Financial behavior implies an attitude formed and adapted to the specific way of life within the today’s society, acquired through financial education, a financial intelligence and last but not least, through financial discipline. (Hollinger, 2007)

Financial education involves the formation of habits arising from financial practice, of essential skills in the understanding of financial issues, which allows the assumption of financial responsibilities, financial modeling, giving up the old habits and automatism that reduces the consumers’, investors’ and small entrepreneurs’ access to a variety of financial information in the banking field, designed to allow correct decisions regarding resource management, assuming the corresponding rights, obligations and risks.

In addition, to its role as the main financier of the economy, banks also have prerogatives related to the increasing level of financial education, ensuring and maintaining the stability of the banking system through the promotion of fair and balanced relationships with banking clientele, rebuilding the trust in the banking system.

A poor financial education attracts restrictions regarding the consumers’ freedom of choice, the impossibility of an informed decision to purchase the offered banking products and services, the ignorance of the contractual rights related to the purchased product or service, deficiencies in communication with the banks, low financial capability, and finally financial exclusion with repercussions on the economic and social integration capacity.

At a global level, the access to quality public and social services is essential for daily life, economic and social wellbeing. Efficiency and sustainability are essential to make sure the beneficiaries receive the best possible services, corruption is minimized and the local economy can benefit. (Dincă et al., 2016)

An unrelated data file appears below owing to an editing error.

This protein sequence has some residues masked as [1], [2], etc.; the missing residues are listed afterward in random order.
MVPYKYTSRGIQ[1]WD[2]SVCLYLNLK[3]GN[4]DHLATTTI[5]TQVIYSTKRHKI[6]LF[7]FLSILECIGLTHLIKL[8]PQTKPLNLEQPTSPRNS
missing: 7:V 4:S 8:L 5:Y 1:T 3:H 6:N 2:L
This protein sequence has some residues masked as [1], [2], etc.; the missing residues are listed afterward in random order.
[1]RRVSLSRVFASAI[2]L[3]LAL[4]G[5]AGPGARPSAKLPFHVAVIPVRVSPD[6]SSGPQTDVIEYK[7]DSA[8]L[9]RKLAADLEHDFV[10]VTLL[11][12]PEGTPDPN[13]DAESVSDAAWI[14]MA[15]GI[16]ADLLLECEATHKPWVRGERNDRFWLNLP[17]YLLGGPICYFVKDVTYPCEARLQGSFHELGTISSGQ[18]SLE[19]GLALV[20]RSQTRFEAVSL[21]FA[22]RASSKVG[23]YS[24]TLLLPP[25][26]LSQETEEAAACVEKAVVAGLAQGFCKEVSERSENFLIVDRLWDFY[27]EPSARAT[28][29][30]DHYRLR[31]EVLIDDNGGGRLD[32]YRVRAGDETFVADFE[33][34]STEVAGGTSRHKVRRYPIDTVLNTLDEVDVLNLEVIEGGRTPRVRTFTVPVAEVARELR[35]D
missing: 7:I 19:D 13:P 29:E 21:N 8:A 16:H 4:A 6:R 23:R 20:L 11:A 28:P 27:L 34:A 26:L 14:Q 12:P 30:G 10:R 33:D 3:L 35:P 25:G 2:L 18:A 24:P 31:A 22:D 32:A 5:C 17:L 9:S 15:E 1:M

Even though taxes did not influence directly the financial crisis, some aspects of the tax system had a certain impact on raising the risk assumed and the degree of indebtedness of banks, households, and companies. (Ulici-Ciupuc et al., 2013)

Financial exclusion (without taking into account the voluntary financial exclusion), lack of access to financing for personal consumption, personal development, the development of a business, the exclusion from basic financial services necessary for any household (current account for receipts and payments, saving products suitable for small amounts, money transfer facilities, insurance products-life and non-life, small loans and overdrafts for personal purposes of production or other type-assimilated to the concept of microcredit), lack of access to financial counseling services, have as main causes the lack of saving skills, lack of personal assets, lack of access to financial education, low income, unemployment, residence in a rural area or in a geographical area with a high risk of poverty, old age, lack of access to information.